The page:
Unless you only want The Level to move only when you move (e.g. it will move when you shift body weight) and not a sort of constant, fluid motion – use carpet!
The Level isn’t an inexpensive product. The American-Made Level (Bamboo) I was sent retails for $389. Not the sort of money one drops without consideration (at least, not that I do). There are lower priced models available – The American Made Level (Maple with Walnut Finish) for $339 and the American-Made Level (Natural Maple) for $289, but these are still not your bargain-value prices. More recently they’ve released The Plane Cloud which comes at $189 but even this isn’t a spur of the moment purchase.
Is It Worth the Price?
As you consider whether this is something you should invest your money in, let me provide a few questions for consideration:
Why would I buy this product? Is it because it is new and cool looking or because I’d actually use it?
How much of my life is spent at a desk? Lifehacker once recommended spending your money where your time is spent – and I think this is spectacular advice. Most of us spend a lot of time at our desk most days!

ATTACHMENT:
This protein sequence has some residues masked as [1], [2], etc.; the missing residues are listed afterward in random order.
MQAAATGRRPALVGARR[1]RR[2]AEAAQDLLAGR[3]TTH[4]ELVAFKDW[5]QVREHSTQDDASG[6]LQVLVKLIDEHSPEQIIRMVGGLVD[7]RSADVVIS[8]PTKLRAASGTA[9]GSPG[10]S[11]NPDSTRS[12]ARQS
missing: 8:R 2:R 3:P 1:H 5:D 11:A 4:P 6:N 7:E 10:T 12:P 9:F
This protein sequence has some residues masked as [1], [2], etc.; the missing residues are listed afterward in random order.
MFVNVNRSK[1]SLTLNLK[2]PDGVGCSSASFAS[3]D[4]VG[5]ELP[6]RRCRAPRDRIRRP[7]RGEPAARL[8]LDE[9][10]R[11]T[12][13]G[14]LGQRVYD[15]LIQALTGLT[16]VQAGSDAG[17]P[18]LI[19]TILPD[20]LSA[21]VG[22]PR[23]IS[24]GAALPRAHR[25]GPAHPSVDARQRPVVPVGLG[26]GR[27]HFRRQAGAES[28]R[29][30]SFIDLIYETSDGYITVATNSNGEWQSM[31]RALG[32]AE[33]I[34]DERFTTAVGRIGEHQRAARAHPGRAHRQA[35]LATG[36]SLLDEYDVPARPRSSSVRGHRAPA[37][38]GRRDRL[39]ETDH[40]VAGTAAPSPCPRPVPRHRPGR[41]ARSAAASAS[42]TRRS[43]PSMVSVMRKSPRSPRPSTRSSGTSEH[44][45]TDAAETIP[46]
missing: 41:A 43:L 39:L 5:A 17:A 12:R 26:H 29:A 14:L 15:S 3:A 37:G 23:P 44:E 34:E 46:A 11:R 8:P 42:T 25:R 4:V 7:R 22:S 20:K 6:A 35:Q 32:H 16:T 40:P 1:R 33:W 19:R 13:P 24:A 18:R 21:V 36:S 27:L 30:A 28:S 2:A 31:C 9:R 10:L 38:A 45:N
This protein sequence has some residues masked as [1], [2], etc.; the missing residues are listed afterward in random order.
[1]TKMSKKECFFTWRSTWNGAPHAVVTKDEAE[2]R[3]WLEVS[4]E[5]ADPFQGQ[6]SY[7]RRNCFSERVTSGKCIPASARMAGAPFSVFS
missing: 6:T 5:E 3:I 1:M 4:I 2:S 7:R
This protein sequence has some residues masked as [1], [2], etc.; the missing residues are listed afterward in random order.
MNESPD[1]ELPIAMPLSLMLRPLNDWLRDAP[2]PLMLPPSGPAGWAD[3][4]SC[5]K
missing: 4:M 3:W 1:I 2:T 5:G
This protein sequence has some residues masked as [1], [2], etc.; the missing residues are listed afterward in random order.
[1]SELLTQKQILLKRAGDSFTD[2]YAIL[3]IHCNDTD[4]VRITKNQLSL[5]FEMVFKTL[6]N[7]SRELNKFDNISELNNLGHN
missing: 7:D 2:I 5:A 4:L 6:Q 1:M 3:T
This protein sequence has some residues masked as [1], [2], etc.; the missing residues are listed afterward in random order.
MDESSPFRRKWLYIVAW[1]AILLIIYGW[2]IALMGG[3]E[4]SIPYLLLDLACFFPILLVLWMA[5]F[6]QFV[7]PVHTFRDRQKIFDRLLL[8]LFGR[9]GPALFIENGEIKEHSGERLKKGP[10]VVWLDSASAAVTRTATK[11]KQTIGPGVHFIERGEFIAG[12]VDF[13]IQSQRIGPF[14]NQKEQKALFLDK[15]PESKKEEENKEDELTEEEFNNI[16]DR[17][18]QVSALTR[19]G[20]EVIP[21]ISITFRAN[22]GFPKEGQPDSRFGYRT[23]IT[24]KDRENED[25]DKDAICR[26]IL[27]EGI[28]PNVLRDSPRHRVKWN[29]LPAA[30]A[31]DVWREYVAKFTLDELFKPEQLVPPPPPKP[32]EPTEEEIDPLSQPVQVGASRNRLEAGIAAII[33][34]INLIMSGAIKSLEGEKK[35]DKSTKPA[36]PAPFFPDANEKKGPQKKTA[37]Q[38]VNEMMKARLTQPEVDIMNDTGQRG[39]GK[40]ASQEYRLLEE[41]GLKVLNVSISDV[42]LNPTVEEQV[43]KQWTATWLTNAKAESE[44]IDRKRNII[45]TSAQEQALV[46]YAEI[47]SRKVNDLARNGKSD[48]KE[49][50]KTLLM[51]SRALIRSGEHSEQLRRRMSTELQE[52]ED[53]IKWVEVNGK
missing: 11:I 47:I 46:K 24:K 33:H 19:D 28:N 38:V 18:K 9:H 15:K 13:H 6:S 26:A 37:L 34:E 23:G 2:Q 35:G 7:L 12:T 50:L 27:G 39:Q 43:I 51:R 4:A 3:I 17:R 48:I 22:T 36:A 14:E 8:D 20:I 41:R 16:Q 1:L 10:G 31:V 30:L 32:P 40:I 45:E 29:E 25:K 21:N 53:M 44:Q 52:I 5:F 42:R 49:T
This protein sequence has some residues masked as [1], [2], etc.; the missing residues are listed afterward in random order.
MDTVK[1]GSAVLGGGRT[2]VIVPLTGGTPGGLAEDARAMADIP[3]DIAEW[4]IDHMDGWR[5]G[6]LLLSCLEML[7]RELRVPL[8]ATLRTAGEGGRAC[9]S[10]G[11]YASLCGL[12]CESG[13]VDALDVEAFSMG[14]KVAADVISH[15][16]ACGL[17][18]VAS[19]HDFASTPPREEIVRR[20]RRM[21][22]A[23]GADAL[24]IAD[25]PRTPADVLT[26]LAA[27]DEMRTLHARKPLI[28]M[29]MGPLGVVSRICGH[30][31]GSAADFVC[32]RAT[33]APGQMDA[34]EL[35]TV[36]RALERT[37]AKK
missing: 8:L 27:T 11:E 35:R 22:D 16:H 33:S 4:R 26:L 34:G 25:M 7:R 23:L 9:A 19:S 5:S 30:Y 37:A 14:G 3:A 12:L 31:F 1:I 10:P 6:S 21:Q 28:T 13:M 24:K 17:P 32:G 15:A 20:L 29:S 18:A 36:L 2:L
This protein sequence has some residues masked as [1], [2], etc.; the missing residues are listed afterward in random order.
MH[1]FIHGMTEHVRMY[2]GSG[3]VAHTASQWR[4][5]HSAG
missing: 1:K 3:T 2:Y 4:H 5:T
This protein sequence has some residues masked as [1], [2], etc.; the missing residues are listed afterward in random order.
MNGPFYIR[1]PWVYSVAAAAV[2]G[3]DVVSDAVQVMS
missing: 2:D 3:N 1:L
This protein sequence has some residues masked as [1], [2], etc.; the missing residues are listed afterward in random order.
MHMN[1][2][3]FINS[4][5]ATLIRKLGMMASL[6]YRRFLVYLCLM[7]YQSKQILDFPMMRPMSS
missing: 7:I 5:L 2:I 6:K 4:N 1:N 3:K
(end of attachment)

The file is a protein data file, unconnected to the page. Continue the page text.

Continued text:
Could this help with any ongoing health issues I have?
Would this help me significantly increase the amount of time I spend standing rather than sitting?
What About Inexpensive Competitor Products?
If you decide to buy something like The Level the next question is whether you should actually buy The Level or should go with a less-expensive competitor. A few questions for consideration on that front:
What is the difference in price between The Level and the competitive product I’m looking at?
What is the quality of the two products? Am I getting more product quality for the extra price of The Level?
What is the reputation of the company? Do they care about their customers? Do they care about this product? Will they be around next year?
Use the Middle of the Road Approach
Personally, I’m a fan of the middle-of-the-road approach. I don’t need luxury, but I also know that buying cheap oftentimes means buying multiple over time. I’d rather spend a bit more upfront to get a quality product that is going to last than one that will soon need replacement or repairs.